Pittman Case 4-33
CASE 4–33 Cost Structure; Target Profit and Break-Even Analysis [LO4, LO5, LO6] Pittman Company is a small but growing manufacturer of telecommunications equipment. The company has no sales force of its own; rather, it relies completely on independent sales agents to market its products. These agents are paid a commission of 15% of selling price for all items sold. Barbara Cheney, Pittman’s controller, has just prepared the company’s budgeted income statement for next year. The statement follows:
As Barbara handed the statement to Karl Vecci, Pittman’s president, she commented, “I went ahead and used the agents’ 15% commission rate in completing these statements, but we’ve just learned that they refuse to handle our products next year unless we increase the commission rate to 20%. ” “That’s the last straw,” Karl replied angrily. “Those agents have been demanding more and more, and this time they’ve gone too far. How can they possibly defend a 20% commission rate? ” “They claim that after paying for advertising, travel, and the other costs of promotion, there’s nothing left over for profit,” replied Barbara. I say it’s just plain robbery,” retorted Karl. “And I also say it’s time we dumped those guys and got our own sales force. Can you get your people to work up some cost figures for us to look at? ” “We’ve already worked them up,” said Barbara. “Several companies we know about pay a 7. 5% commission to their own salespeople, along with a small salary. Of course, we would have to handle all promotion costs, too. We figure our fixed costs would increase by $2,400,000 per year, but that would be more than offset by the $3,200,000 (20% ? $16,000,000) that we would avoid on agents’ commissions. ” The breakdown of the $2,400,000 cost follows: p. 162 Super,” replied Karl. “And I noticed that the $2,400,000 is just what we’re paying the agents under the old 15% commission rate. ” “It’s even better than that,” explained Barbara. “We can actually save $75,000 a year because that’s what we’re having to pay the auditing firm now to check out the agents’ reports. So our overall administrative costs would be less. ” “Pull all of these numbers together and we’ll show them to the executive committee tomorrow,” said Karl. “With the approval of the committee, we can move on the matter immediately. ” Required: 1. Compute Pittman Company’s break-even point in sales dollars for next year assuming: a.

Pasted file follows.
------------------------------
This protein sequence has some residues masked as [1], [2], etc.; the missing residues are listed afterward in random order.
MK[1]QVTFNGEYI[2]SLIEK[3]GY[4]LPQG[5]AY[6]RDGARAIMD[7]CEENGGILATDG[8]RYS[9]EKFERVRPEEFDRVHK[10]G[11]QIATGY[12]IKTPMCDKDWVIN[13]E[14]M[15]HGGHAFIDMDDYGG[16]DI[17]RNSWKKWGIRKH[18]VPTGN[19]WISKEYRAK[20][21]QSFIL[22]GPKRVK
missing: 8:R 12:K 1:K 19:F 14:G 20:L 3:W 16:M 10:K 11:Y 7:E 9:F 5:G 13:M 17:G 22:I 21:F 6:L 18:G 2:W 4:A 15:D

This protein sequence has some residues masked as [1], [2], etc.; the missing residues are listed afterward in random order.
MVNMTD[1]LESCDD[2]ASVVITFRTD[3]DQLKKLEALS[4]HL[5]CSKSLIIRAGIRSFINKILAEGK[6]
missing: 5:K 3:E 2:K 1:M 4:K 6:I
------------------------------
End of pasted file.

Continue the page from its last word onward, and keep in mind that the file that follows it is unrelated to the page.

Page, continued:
The agents’ commission rate remains unchanged at 15%. b. The agents’ commission rate is increased to 20%. c. The company employs its own sales force. 2. Assume that Pittman Company decides to continue selling through agents and pays the 20% commission rate. Determine the volume of sales that would be required to generate the same net income as contained in the budgeted income statement for next year. 3. Determine the volume of sales at which net income would be equal regardless of whether Pitt-man Company sells through agents (at a 20% commission rate) or employs its own sales force. . Compute the degree of operating leverage that the company would expect to have on December 31 at the end of next year assuming: a. The agents’ commission rate remains unchanged at 15%. b. The agents’ commission rate is increased to 20%. c. The company employs its own sales force. Use income before income taxes in your operating leverage computation. 5. Based on the data in (1) through (4) above, make a recommendation as to whether the company should continue to use sales agents (at a 20% commission rate) or employ its own sales force. Give reasons for your answer. (CMA, adapted)